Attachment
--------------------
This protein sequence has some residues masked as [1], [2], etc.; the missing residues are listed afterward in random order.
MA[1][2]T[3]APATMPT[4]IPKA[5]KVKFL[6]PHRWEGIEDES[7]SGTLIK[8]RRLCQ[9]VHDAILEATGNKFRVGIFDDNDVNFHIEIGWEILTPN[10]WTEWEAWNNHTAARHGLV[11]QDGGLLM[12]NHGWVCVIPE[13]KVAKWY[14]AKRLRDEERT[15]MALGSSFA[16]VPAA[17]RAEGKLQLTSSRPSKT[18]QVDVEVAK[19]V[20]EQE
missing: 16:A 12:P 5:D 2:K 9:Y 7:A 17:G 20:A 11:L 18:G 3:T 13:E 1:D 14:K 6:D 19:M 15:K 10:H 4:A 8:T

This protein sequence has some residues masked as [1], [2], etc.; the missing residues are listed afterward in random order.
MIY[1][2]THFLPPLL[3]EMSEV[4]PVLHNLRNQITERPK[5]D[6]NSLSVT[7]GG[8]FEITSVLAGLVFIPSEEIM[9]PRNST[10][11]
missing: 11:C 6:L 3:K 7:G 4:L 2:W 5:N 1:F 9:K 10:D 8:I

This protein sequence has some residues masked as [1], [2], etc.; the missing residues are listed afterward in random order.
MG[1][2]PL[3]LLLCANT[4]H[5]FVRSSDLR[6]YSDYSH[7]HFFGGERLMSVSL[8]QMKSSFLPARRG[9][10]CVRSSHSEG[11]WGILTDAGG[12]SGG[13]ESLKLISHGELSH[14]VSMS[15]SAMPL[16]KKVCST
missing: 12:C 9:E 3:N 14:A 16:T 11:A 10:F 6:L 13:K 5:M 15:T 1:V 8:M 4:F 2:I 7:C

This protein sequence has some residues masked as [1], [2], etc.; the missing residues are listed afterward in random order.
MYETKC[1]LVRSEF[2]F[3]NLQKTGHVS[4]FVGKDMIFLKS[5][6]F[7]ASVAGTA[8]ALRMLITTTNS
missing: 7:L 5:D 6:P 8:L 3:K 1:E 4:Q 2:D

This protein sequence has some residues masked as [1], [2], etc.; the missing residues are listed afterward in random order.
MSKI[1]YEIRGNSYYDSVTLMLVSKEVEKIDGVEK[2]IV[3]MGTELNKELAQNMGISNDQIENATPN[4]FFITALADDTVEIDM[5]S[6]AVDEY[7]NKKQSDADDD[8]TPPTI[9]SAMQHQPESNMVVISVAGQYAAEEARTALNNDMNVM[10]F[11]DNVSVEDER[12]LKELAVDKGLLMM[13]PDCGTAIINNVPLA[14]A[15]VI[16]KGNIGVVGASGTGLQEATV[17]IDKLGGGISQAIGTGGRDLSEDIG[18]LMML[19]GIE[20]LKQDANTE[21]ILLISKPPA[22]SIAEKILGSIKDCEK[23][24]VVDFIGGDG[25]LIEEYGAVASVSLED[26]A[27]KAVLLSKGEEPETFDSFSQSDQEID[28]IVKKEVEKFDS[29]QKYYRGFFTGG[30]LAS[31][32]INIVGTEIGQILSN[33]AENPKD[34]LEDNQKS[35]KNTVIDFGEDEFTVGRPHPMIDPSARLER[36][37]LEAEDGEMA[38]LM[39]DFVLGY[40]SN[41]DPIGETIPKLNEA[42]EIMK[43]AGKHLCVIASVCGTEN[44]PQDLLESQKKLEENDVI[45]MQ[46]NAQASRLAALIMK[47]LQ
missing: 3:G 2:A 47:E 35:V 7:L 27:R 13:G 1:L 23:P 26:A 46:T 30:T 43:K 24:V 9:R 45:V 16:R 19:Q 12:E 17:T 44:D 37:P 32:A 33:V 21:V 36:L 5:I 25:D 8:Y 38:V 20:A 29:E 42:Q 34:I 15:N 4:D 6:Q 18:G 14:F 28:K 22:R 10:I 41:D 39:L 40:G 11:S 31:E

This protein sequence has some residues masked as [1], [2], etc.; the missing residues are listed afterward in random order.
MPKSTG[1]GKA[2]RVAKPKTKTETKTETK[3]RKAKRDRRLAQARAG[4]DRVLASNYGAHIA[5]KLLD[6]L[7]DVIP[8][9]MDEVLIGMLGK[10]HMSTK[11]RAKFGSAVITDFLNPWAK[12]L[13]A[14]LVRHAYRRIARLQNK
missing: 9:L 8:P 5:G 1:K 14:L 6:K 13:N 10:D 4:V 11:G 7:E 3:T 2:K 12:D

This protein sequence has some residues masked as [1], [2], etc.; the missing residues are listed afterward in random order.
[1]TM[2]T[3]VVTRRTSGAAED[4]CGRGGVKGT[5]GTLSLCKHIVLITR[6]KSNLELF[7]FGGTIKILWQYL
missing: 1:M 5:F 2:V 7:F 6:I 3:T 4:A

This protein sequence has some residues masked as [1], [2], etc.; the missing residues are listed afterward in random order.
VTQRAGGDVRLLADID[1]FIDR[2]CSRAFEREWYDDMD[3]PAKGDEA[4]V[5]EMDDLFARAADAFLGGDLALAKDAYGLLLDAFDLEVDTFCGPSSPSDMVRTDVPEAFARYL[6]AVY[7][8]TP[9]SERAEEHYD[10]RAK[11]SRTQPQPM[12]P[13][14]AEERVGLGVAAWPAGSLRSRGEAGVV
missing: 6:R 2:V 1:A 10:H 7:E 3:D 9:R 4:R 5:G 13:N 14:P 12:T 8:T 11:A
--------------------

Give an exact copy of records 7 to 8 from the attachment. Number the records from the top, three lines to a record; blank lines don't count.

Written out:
This protein sequence has some residues masked as [1], [2], etc.; the missing residues are listed afterward in random order.
[1]TM[2]T[3]VVTRRTSGAAED[4]CGRGGVKGT[5]GTLSLCKHIVLITR[6]KSNLELF[7]FGGTIKILWQYL
missing: 1:M 5:F 2:V 7:F 6:I 3:T 4:A

This protein sequence has some residues masked as [1], [2], etc.; the missing residues are listed afterward in random order.
VTQRAGGDVRLLADID[1]FIDR[2]CSRAFEREWYDDMD[3]PAKGDEA[4]V[5]EMDDLFARAADAFLGGDLALAKDAYGLLLDAFDLEVDTFCGPSSPSDMVRTDVPEAFARYL[6]AVY[7][8]TP[9]SERAEEHYD[10]RAK[11]SRTQPQPM[12]P[13][14]AEERVGLGVAAWPAGSLRSRGEAGVV
missing: 6:R 2:V 1:A 10:H 7:E 3:D 9:R 4:R 5:G 13:N 14:P 12:T 8:T 11:A